The Assistant Administrator finds good cause under 5 U.S.C. 553(d)(3) to waive the 30-day delay in effectiveness. The contents of this action serve to remove existing commercial fishing restrictions and to prevent negative safety impacts from otherwise occurring as the current minimum trap per trawl requirements would have been effective beginning June 1, 2015. Delaying the effectiveness of this rule is contrary to the public interest, because any delay will prevent the removal of the ban on single traps in certain state waters implemented by this rule, thereby increasing safety risk, and providing no additional meaningful benefit to large whales. Accordingly, the 30-day delay in effectiveness is both unnecessary and contrary to the public interest, and as such, portions of this rule will become effective immediately.

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Start List of Subjects

List of Subjects in 50 CFR Part 229

  • Administrative practice and procedure
  • Confidential business information
  • Fisheries
  • Marine mammals
  • Reporting and recordkeeping requirements
End List of Subjects Start Signature

Dated: May 22, 2015.

Samuel D. Rauch, III,

Deputy Assistant Administrator for Regulatory Programs, National Marine Fisheries Service.

End Signature

For the reasons set out in the preamble, 50 CFR part 229 is amended as follows:

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PART 229—AUTHORIZATION FOR COMMERCIAL FISHERIES UNDER THE MARINE MAMMAL PROTECTION ACT OF 1972

End Part Start Amendment Part

1. The authority citation for 50 CFR part 229 continues to read as follows:

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Authority: 16 U.S.C. 1361 et seq.; § 229.32(f) also issued under 16 U.S.C. 1531 et seq.

End Authority Start Amendment Part

2. In § 229.32, paragraphs (a)(3), (a)(6), (b), and (c)(2) are revised to read as follows:

End Amendment Part
Atlantic large whale take reduction plan regulations.
* * * * *

(a) * * *

(3) Exempted waters. (i) The regulations in this section do not apply to waters landward of the 72 COLREGS demarcation lines (International Regulations for Preventing Collisions at Sea, 1972), as depicted or noted on nautical charts published by the National Oceanic and Atmospheric Administration (Coast Charts 1:80,000 scale), and as described in 33 CFR part 80 with the exception of the COLREGS lines for Casco Bay (Maine), Portsmouth Harbor (New Hampshire), Gardiners Bay and Long Island Sound (New York), and the state of Massachusetts.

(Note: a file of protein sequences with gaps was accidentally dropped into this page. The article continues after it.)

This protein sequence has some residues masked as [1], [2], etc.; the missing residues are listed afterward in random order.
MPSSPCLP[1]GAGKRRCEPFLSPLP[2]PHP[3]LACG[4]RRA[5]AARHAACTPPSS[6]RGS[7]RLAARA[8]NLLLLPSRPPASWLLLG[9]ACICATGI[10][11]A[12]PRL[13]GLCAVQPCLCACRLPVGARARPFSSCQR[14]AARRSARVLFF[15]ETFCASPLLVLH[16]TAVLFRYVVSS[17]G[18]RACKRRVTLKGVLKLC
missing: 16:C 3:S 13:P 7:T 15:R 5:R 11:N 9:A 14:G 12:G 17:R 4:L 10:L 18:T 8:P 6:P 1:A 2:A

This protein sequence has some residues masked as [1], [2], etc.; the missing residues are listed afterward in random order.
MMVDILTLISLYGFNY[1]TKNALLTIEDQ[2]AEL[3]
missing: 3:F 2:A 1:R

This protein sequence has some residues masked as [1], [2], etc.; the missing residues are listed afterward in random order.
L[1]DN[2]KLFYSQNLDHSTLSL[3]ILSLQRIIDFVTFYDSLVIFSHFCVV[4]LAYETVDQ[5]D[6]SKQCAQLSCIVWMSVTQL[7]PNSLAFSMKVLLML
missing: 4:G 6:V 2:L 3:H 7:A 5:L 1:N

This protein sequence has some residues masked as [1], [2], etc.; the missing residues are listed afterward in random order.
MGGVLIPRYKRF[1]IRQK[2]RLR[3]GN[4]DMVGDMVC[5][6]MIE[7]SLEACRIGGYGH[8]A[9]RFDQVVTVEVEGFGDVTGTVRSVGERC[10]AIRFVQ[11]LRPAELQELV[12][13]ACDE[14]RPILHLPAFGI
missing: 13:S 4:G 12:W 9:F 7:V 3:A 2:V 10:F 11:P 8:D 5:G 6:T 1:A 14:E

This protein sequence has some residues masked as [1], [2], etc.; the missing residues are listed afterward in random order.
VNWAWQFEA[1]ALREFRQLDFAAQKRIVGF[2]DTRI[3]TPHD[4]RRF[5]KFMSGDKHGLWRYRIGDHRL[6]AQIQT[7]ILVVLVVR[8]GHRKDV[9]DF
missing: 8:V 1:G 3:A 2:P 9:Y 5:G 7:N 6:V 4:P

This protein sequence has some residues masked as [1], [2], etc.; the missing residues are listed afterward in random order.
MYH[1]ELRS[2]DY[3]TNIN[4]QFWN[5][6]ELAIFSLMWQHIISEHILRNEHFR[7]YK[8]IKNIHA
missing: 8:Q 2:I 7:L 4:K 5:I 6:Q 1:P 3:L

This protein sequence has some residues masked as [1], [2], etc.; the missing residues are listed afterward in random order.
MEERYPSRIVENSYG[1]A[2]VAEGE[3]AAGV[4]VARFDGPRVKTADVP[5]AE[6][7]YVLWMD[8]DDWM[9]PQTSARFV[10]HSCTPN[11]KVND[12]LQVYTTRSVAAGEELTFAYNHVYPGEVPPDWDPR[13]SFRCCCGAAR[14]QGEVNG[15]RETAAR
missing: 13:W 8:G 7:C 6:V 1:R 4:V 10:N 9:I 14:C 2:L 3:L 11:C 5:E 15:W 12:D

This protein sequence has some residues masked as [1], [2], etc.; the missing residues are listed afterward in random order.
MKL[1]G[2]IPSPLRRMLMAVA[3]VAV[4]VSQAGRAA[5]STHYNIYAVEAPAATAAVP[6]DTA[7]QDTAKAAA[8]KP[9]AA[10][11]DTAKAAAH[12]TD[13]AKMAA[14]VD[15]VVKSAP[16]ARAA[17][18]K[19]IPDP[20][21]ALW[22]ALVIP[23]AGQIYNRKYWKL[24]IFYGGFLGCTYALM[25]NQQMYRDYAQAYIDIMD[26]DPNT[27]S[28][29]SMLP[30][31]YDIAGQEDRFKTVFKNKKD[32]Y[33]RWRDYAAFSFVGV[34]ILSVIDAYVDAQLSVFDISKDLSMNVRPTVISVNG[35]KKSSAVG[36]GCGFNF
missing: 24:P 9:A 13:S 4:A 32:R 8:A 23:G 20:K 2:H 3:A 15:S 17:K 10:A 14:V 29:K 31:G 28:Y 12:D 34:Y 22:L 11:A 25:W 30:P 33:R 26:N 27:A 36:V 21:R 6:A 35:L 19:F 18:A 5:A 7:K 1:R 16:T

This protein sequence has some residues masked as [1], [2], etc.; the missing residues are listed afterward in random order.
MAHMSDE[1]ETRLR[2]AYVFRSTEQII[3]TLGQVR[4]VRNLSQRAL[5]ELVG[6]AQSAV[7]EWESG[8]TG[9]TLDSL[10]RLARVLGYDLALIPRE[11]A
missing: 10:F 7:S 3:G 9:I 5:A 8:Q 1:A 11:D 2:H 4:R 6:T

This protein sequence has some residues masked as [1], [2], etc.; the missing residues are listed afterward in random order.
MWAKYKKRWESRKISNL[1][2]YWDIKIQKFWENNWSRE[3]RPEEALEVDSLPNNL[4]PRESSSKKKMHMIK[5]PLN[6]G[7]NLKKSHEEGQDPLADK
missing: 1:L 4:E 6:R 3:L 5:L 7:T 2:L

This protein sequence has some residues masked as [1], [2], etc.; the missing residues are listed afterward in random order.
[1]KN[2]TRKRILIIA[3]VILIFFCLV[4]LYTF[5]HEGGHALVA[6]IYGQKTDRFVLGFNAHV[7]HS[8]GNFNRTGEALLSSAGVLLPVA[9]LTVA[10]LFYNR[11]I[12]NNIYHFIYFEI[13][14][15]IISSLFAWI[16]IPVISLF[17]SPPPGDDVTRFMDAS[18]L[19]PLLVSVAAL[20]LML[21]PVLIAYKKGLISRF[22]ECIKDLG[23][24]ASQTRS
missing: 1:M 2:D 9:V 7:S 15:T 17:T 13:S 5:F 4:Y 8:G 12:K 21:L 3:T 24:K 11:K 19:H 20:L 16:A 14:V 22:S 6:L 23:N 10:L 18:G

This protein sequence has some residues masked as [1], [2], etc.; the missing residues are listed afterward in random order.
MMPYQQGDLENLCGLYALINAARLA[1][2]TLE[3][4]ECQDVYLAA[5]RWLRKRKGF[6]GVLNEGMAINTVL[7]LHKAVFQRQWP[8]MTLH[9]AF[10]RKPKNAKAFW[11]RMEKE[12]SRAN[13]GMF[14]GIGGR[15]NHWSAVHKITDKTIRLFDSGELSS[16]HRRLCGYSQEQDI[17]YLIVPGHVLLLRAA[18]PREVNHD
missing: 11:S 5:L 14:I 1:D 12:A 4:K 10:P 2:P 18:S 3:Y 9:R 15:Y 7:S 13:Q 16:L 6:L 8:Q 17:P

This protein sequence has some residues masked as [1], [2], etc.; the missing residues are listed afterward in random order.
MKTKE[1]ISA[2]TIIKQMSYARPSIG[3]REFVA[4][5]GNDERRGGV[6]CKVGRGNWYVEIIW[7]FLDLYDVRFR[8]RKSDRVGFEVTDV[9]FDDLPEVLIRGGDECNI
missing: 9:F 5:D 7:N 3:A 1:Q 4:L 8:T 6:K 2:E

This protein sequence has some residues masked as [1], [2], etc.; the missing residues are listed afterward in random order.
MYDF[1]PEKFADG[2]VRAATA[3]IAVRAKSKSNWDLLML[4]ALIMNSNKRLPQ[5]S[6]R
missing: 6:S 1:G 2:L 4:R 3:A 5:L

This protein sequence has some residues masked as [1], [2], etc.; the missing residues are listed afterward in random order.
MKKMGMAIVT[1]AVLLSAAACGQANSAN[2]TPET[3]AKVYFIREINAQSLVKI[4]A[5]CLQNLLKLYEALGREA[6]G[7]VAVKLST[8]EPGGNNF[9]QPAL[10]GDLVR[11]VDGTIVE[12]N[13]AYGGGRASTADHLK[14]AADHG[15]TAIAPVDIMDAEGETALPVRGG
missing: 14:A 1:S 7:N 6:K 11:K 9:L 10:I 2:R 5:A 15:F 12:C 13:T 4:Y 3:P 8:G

(ii) Other exempted waters. Start Printed Page 30376

Maine

The regulations in this section do not apply to waters landward of a line connecting the following points (Quoddy Narrows/US-Canada border to Odiornes Pt., Portsmouth, New Hampshire):

44°49.67′ N. lat., 66°57.77′ W. long. (R N “2”, Quoddy Narrows)

44°48.64′ N. lat., 66°56.43′ W. long. (G “1” Whistle, West Quoddy Head)

44°47.36′ N. lat., 66°59.25′ W. long. (R N “2”, Morton Ledge)

44°45.51′ N. lat., 67°02.87′ W. long. (R “28M” Whistle, Baileys Mistake)

44°37.70′ N. lat., 67°09.75′ W. long. (Obstruction, Southeast of Cutler)

44°27.77′ N. lat., 67°32.86′ W. long. (Freeman Rock, East of Great Wass Island)

44°25.74′ N. lat., 67°38.39′ W. long. (R “2SR” Bell, Seahorse Rock, West of Great Wass Island)

44°21.66′ N. lat., 67°51.78′ W. long. (R N “2”, Petit Manan Island)

44°19.08′ N. lat., 68°02.05′ W. long. (R “2S” Bell, Schoodic Island)

44°13.55′ N. lat., 68°10.71′ W. long. (R “8BI” Whistle, Baker Island)

44°08.36′ N. lat., 68°14.75′ W. long. (Southern Point, Great Duck Island)

43°59.36′ N. lat., 68°37.95′ W. long. (R “2” Bell, Roaring Bull Ledge, Isle Au Haut)

43°59.83′ N. lat., 68°50.06′ W. long. (R “2A” Bell, Old Horse Ledge)

43°56.72′ N. lat., 69°04.89′ W. long. (G “5TB” Bell, Two Bush Channel)

43°50.28′ N. lat., 69°18.86′ W. long. (R “2 OM” Whistle, Old Man Ledge)

43°48.96′ N. lat., 69°31.15′ W. long. (GR C “PL”, Pemaquid Ledge)

43°43.64′ N. lat., 69°37.58′ W. long. (R “2BR” Bell, Bantam Rock)

43°41.44′ N. lat., 69°45.27′ W. long. (R “20ML” Bell, Mile Ledge)

43°36.04′ N. lat., 70°03.98′ W. long. (RG N “BS”, Bulwark Shoal)

43°31.94′ N. lat., 70°08.68′ W. long. (G “1”, East Hue and Cry)

43°27.63′ N. lat., 70°17.48′ W. long. (RW “WI” Whistle, Wood Island)

43°20.23′ N. lat., 70°23.64′ W. long. (RW “CP” Whistle, Cape Porpoise)

43°04.06′ N. lat., 70°36.70′ W. long. (R N “2MR”, Murray Rock)

43°02.93′ N. lat., 70°41.47′ W. long. (R “2KR” Whistle, Kittery Point)

43°02.55′ N. lat., 70°43.33′ W. long. (Odiornes Pt., Portsmouth, New Hampshire)

New Hampshire

New Hampshire state waters are exempt from the minimum number of traps per trawl requirement in paragraph (c)(2)(iii) of this section. Harbor waters landward of the following lines are exempt from all the regulations in this section.

A line from 42°53.691′ N. lat., 70°48.516′ W. long. to 42°53.516′ N. lat., 70°48.748′ W. long. (Hampton Harbor)

A line from 42°59.986′ N. lat., 70°44.654′ W. long. to 42°59.956′ N., 70°44.737′ W. long. (Rye Harbor)

Rhode Island

Rhode Island state waters are exempt from the minimum number of traps per trawl requirement in paragraph (c)(2)(iii) of this section. Harbor waters landward of the following lines are exempt from all the regulations in this section.

A line from 41°22.441′ N. lat., 71°30.781′ W. long. to 41°22.447′ N. lat., 71°30.893′ W. long. (Pt. Judith Pond Inlet)

A line from 41°21.310′ N. lat., 71°38.300′ W. long. to 41°21.300′ N. lat., 71°38.330′ W. long. (Ninigret Pond Inlet)

A line from 41°19.875′ N. lat., 71°43.061′ W. long. to 41°19.879′ N. lat., 71°43.115′ W. long. (Quonochontaug Pond Inlet)

A line from 41°19.660′ N. lat., 71°45.750′ W. long. to 41°19.660′ N. lat., 71°45.780′ W. long. (Weekapaug Pond Inlet)

A line from 41°26.550′ N. lat., 71°26.400′ W. long. to 41°26.500′ N. lat, 71°26.505′ W. long. (Pettaquamscutt Inlet)